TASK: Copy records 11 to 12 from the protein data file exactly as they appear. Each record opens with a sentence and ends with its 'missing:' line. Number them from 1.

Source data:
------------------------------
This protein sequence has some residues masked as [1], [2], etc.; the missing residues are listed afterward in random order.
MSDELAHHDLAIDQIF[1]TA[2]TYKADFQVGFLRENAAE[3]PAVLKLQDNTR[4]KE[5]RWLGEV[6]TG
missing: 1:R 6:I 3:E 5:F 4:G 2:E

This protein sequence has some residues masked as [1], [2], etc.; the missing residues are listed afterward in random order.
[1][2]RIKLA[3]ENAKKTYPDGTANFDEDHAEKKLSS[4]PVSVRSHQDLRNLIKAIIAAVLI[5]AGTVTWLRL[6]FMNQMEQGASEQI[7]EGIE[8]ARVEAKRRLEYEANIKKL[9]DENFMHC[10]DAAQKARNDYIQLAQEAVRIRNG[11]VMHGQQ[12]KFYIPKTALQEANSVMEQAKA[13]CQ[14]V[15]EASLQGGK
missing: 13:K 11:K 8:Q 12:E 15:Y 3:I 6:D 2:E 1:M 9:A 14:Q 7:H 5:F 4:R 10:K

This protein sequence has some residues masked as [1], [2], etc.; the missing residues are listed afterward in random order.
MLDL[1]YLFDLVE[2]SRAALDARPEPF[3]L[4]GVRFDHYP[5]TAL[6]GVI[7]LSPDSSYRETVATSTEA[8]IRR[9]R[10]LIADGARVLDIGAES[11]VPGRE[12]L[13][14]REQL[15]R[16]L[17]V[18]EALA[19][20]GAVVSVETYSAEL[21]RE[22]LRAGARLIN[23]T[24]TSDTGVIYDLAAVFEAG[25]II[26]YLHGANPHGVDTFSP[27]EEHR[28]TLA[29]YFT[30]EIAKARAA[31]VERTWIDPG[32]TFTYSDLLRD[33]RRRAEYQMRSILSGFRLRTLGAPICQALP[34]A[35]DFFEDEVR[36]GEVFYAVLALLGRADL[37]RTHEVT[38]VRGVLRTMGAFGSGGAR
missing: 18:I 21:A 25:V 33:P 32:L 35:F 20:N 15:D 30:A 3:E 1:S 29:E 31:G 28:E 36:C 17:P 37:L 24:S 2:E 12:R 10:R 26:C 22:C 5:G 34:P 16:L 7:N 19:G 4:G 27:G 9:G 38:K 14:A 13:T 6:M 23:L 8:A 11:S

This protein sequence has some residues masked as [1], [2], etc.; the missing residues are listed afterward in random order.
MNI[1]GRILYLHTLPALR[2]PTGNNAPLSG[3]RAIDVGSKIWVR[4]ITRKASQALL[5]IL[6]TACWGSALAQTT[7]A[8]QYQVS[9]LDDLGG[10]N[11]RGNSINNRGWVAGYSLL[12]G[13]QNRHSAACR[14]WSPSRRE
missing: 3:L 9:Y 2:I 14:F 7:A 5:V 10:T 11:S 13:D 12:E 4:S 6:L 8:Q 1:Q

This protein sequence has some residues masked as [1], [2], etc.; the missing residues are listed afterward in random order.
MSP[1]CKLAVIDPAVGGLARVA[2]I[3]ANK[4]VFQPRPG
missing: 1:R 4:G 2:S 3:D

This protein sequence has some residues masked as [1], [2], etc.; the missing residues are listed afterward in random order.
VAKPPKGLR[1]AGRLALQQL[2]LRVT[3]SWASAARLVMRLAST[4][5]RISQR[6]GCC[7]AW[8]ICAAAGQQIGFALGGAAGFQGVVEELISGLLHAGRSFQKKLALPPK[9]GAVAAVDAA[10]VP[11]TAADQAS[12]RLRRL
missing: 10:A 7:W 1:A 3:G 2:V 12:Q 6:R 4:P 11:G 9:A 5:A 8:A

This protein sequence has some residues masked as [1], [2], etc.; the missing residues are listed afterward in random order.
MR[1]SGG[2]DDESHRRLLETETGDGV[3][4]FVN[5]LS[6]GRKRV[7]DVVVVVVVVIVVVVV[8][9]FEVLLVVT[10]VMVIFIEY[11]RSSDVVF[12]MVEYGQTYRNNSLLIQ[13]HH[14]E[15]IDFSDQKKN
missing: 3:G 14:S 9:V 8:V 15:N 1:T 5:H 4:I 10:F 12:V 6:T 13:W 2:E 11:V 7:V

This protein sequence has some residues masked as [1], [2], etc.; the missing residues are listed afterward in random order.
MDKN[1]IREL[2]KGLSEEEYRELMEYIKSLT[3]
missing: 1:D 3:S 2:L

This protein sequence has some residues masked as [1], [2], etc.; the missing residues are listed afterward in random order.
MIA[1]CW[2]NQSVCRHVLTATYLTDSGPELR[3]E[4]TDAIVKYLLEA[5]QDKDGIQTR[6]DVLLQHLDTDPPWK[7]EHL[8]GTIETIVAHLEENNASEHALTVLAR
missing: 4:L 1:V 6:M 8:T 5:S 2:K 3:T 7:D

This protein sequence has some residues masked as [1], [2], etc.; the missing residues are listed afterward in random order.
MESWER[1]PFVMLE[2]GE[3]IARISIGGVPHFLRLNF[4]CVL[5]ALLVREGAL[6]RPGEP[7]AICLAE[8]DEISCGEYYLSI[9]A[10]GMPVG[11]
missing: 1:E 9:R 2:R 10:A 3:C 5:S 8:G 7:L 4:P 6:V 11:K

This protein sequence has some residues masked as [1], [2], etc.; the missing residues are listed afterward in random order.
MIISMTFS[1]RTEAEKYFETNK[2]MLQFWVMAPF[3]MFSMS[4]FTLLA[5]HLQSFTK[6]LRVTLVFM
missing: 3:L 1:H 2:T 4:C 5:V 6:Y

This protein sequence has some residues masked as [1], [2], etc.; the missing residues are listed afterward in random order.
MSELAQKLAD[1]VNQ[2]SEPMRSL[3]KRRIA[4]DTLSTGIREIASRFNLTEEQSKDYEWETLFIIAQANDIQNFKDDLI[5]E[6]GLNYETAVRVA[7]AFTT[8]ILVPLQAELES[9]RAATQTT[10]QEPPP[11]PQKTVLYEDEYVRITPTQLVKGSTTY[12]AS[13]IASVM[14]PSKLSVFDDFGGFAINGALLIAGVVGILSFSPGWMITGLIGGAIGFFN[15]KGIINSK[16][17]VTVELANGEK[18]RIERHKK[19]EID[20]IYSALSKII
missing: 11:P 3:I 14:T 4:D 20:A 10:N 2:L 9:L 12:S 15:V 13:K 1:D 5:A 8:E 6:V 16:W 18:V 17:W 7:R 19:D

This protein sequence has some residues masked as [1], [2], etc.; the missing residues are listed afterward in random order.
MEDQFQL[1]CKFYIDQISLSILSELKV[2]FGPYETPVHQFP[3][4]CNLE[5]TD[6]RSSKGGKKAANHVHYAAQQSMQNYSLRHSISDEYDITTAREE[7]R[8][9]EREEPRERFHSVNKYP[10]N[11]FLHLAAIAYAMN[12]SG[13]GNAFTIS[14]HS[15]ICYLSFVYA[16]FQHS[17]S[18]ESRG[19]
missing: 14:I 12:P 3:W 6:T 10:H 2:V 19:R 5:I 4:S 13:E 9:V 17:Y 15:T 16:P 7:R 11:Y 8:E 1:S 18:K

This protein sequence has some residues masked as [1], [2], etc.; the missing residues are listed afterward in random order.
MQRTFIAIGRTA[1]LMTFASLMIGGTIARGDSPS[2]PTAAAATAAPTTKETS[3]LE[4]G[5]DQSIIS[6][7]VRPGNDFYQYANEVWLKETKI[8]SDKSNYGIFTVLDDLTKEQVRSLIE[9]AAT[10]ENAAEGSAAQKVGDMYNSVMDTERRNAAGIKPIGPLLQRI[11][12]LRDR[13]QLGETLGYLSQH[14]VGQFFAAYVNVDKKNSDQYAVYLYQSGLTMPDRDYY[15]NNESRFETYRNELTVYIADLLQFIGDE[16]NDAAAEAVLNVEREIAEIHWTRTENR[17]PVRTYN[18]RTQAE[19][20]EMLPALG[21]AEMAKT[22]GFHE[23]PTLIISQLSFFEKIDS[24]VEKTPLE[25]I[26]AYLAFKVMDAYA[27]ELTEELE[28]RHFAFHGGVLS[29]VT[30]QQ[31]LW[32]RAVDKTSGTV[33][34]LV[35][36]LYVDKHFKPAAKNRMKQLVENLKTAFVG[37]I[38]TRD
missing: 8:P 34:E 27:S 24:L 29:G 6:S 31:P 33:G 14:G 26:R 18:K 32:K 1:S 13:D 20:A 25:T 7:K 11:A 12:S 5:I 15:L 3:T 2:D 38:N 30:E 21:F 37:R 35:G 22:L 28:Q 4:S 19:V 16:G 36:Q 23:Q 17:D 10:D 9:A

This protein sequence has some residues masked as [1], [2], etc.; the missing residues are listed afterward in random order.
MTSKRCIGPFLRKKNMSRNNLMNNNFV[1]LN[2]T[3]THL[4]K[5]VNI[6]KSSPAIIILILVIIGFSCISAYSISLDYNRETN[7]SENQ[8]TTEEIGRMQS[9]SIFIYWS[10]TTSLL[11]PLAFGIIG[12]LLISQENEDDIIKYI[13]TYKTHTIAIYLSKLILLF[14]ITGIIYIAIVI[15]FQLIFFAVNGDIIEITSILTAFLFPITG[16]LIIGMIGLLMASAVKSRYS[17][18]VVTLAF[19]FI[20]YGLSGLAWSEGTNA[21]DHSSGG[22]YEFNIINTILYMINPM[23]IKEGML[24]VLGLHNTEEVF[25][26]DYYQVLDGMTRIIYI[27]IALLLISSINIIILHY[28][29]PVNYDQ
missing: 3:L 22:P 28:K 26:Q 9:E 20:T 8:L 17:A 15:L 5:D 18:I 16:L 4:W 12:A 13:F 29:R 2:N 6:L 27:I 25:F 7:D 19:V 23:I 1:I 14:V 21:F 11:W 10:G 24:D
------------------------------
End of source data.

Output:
This protein sequence has some residues masked as [1], [2], etc.; the missing residues are listed afterward in random order.
MIISMTFS[1]RTEAEKYFETNK[2]MLQFWVMAPF[3]MFSMS[4]FTLLA[5]HLQSFTK[6]LRVTLVFM
missing: 3:L 1:H 2:T 4:C 5:V 6:Y

This protein sequence has some residues masked as [1], [2], etc.; the missing residues are listed afterward in random order.
MSELAQKLAD[1]VNQ[2]SEPMRSL[3]KRRIA[4]DTLSTGIREIASRFNLTEEQSKDYEWETLFIIAQANDIQNFKDDLI[5]E[6]GLNYETAVRVA[7]AFTT[8]ILVPLQAELES[9]RAATQTT[10]QEPPP[11]PQKTVLYEDEYVRITPTQLVKGSTTY[12]AS[13]IASVM[14]PSKLSVFDDFGGFAINGALLIAGVVGILSFSPGWMITGLIGGAIGFFN[15]KGIINSK[16][17]VTVELANGEK[18]RIERHKK[19]EID[20]IYSALSKII
missing: 11:P 3:I 14:T 4:D 20:A 10:N 2:L 9:L 12:S 15:V 13:K 1:D 5:A 8:E 6:V 16:W 18:V 17:W 7:R 19:D